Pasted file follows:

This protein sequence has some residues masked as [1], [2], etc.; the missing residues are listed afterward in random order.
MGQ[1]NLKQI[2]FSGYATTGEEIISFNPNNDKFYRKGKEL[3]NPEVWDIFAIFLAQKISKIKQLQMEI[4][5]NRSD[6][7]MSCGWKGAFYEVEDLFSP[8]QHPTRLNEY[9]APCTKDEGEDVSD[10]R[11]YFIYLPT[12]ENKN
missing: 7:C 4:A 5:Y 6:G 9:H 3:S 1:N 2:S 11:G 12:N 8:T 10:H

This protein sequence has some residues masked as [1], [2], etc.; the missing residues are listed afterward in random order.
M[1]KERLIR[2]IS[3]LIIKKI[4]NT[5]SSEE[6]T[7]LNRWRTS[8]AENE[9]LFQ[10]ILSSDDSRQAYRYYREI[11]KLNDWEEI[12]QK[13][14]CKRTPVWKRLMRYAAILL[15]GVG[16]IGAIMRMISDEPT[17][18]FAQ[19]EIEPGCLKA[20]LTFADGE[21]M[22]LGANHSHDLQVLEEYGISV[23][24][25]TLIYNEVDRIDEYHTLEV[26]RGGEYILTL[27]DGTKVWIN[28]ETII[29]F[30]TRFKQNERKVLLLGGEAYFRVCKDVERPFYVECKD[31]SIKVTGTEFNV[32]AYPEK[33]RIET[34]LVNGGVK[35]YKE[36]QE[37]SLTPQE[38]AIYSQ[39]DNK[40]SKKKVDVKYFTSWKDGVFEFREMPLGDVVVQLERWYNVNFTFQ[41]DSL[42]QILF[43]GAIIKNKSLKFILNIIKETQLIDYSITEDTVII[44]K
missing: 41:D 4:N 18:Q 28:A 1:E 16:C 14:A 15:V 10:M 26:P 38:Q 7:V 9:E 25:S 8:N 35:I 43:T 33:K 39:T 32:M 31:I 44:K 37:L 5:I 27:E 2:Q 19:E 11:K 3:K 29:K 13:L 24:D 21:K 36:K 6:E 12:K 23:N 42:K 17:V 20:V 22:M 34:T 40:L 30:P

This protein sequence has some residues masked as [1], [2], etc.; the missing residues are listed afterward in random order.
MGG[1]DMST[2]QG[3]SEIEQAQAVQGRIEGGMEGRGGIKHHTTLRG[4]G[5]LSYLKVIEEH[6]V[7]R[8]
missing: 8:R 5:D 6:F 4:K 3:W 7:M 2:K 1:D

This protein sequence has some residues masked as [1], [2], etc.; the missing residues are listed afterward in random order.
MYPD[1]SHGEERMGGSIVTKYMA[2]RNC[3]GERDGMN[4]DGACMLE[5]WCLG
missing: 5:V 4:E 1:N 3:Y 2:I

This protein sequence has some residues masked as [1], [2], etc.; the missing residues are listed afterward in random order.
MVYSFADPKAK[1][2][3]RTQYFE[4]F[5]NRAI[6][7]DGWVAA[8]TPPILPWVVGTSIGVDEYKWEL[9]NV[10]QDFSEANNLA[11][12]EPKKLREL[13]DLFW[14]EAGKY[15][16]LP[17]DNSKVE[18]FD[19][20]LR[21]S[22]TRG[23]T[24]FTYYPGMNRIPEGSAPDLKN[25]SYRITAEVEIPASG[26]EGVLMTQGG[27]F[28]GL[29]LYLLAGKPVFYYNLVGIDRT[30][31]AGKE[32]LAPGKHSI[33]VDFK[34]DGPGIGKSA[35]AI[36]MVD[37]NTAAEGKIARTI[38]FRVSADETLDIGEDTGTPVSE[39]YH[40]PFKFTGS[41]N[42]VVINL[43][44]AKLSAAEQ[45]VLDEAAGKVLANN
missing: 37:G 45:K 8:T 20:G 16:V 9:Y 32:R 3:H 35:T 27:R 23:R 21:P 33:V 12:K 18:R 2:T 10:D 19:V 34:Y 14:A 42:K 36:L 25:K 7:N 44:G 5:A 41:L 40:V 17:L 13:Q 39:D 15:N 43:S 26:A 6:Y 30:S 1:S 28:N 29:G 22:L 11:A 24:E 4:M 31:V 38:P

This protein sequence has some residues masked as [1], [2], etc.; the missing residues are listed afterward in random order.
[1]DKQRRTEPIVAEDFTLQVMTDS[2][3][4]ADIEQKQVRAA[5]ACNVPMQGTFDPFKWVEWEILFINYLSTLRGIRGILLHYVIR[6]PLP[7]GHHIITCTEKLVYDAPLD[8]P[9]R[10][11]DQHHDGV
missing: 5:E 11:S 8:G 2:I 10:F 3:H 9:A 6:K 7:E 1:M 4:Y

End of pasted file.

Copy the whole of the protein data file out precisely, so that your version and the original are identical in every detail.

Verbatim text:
This protein sequence has some residues masked as [1], [2], etc.; the missing residues are listed afterward in random order.
MGQ[1]NLKQI[2]FSGYATTGEEIISFNPNNDKFYRKGKEL[3]NPEVWDIFAIFLAQKISKIKQLQMEI[4][5]NRSD[6][7]MSCGWKGAFYEVEDLFSP[8]QHPTRLNEY[9]APCTKDEGEDVSD[10]R[11]YFIYLPT[12]ENKN
missing: 7:C 4:A 5:Y 6:G 9:H 3:S 1:N 2:S 11:G 12:N 8:T 10:H

This protein sequence has some residues masked as [1], [2], etc.; the missing residues are listed afterward in random order.
M[1]KERLIR[2]IS[3]LIIKKI[4]NT[5]SSEE[6]T[7]LNRWRTS[8]AENE[9]LFQ[10]ILSSDDSRQAYRYYREI[11]KLNDWEEI[12]QK[13][14]CKRTPVWKRLMRYAAILL[15]GVG[16]IGAIMRMISDEPT[17][18]FAQ[19]EIEPGCLKA[20]LTFADGE[21]M[22]LGANHSHDLQVLEEYGISV[23][24][25]TLIYNEVDRIDEYHTLEV[26]RGGEYILTL[27]DGTKVWIN[28]ETII[29]F[30]TRFKQNERKVLLLGGEAYFRVCKDVERPFYVECKD[31]SIKVTGTEFNV[32]AYPEK[33]RIET[34]LVNGGVK[35]YKE[36]QE[37]SLTPQE[38]AIYSQ[39]DNK[40]SKKKVDVKYFTSWKDGVFEFREMPLGDVVVQLERWYNVNFTFQ[41]DSL[42]QILF[43]GAIIKNKSLKFILNIIKETQLIDYSITEDTVII[44]K
missing: 41:D 4:N 18:Q 28:A 1:E 16:C 14:A 15:V 10:M 26:P 38:Q 7:V 9:E 25:S 8:N 35:I 43:T 33:K 39:T 32:M 31:I 44:K 37:L 5:I 27:E 2:Q 19:E 11:K 3:K 29:K 13:L 24:D 21:K 36:K 6:E 12:K 23:N 42:K 17:V 20:V 22:M 34:T 40:L 30:P

This protein sequence has some residues masked as [1], [2], etc.; the missing residues are listed afterward in random order.
MGG[1]DMST[2]QG[3]SEIEQAQAVQGRIEGGMEGRGGIKHHTTLRG[4]G[5]LSYLKVIEEH[6]V[7]R[8]
missing: 8:R 5:D 6:F 4:K 3:W 7:M 2:K 1:D

This protein sequence has some residues masked as [1], [2], etc.; the missing residues are listed afterward in random order.
MYPD[1]SHGEERMGGSIVTKYMA[2]RNC[3]GERDGMN[4]DGACMLE[5]WCLG
missing: 5:V 4:E 1:N 3:Y 2:I

This protein sequence has some residues masked as [1], [2], etc.; the missing residues are listed afterward in random order.
MVYSFADPKAK[1][2][3]RTQYFE[4]F[5]NRAI[6][7]DGWVAA[8]TPPILPWVVGTSIGVDEYKWEL[9]NV[10]QDFSEANNLA[11][12]EPKKLREL[13]DLFW[14]EAGKY[15][16]LP[17]DNSKVE[18]FD[19][20]LR[21]S[22]TRG[23]T[24]FTYYPGMNRIPEGSAPDLKN[25]SYRITAEVEIPASG[26]EGVLMTQGG[27]F[28]GL[29]LYLLAGKPVFYYNLVGIDRT[30][31]AGKE[32]LAPGKHSI[33]VDFK[34]DGPGIGKSA[35]AI[36]MVD[37]NTAAEGKIARTI[38]FRVSADETLDIGEDTGTPVSE[39]YH[40]PFKFTGS[41]N[42]VVINL[43][44]AKLSAAEQ[45]VLDEAAGKVLANN
missing: 37:G 45:K 8:T 20:G 16:V 9:Y 32:R 3:H 35:T 27:R 23:R 21:P 33:V 12:K 18:R 2:T 10:D 19:V 34:Y 14:A 42:K 36:L 25:K 7:N 44:G 5:A 41:L 40:V 17:L 13:Q 39:D 15:N 43:S 26:A 6:Y 30:S 1:S 28:N 29:G 22:L 11:A 24:E 4:M 31:V 38:P

This protein sequence has some residues masked as [1], [2], etc.; the missing residues are listed afterward in random order.
[1]DKQRRTEPIVAEDFTLQVMTDS[2][3][4]ADIEQKQVRAA[5]ACNVPMQGTFDPFKWVEWEILFINYLSTLRGIRGILLHYVIR[6]PLP[7]GHHIITCTEKLVYDAPLD[8]P[9]R[10][11]DQHHDGV
missing: 5:E 11:S 8:G 2:I 10:F 3:H 9:A 6:K 7:E 1:M 4:Y